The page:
New report measures city departments on effectiveness 

On any given day, a San Francisco resident may look around and wonder if they are getting their money's worth in city services - after all, 52 percent of the government's budget is from property taxes and fee revenue.

For many, crime and cleanliness top the list for most important government functions.

The Department of Public Works showed some improvement last year. For example, response to graffiti service requests within 48 hours hit 97 percent, a significant improvement from three years ago when it was 64 percent, according to the City Controller's Office city services performance measure report for fiscal year 2012-13.

With 48 city departments at a combined budget of $7.35 billion, gauging the effectiveness of these agencies is a tall order, but the City Controller's Office is required by the charter to track and measure the impact of services.

Those looking for smoother roads may be glad to hear that Public Works repaved 521 city blocks last fiscal year. That's up from the previous year's 346 and the 427 in 2010-11. Drivers and bicyclists may also be happy to hear that the department has increased pothole repairs for a total of 16,065 last fiscal year, up from the previous year's 11,693.

Residents may notice a little more green around San Francisco. Public Works planted 374 street trees last fiscal year, compared to 266 the year before.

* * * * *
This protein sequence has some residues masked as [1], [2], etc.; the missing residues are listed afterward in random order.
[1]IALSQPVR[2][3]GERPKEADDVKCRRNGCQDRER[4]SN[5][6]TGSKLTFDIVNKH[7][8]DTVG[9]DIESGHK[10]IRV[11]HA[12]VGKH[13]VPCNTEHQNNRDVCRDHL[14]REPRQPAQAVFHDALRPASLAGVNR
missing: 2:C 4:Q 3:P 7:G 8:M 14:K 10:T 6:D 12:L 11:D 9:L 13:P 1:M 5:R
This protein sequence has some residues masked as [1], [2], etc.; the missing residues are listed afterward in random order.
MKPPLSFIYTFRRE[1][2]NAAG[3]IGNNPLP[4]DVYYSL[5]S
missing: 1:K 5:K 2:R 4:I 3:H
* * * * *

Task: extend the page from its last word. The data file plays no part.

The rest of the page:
One service decrease, according to the report, was mechanical sweeping. As measured by curb miles, 143,768 were swept last fiscal year. That's down from the 146,363 the previous year. About half of San Francisco's residents think neighborhood streets and sidewalks are clean enough, which is about the same as two years ago. A figure for fiscal year 2011-12 was unavailable.

Another concern in neighborhoods is crime. Less people feel safe when out at night than in previous years. "Only two in five residents feel safe walking alone in their neighborhood at night, a seven percent decline since 2011," the report said.

That may have something to do with the fact that last fiscal year property and some violent crimes increased. "The total number of serious property crimes reported in October 2012 was the highest rate reported since prior to January 2008 at a rate of 490 per 100,000 population," the report said. "Similarly, the total number of serious violent crimes reported in June 2013 was the highest rate reported since prior to January 2008 at a rate of 84.9 per 100,000 population."

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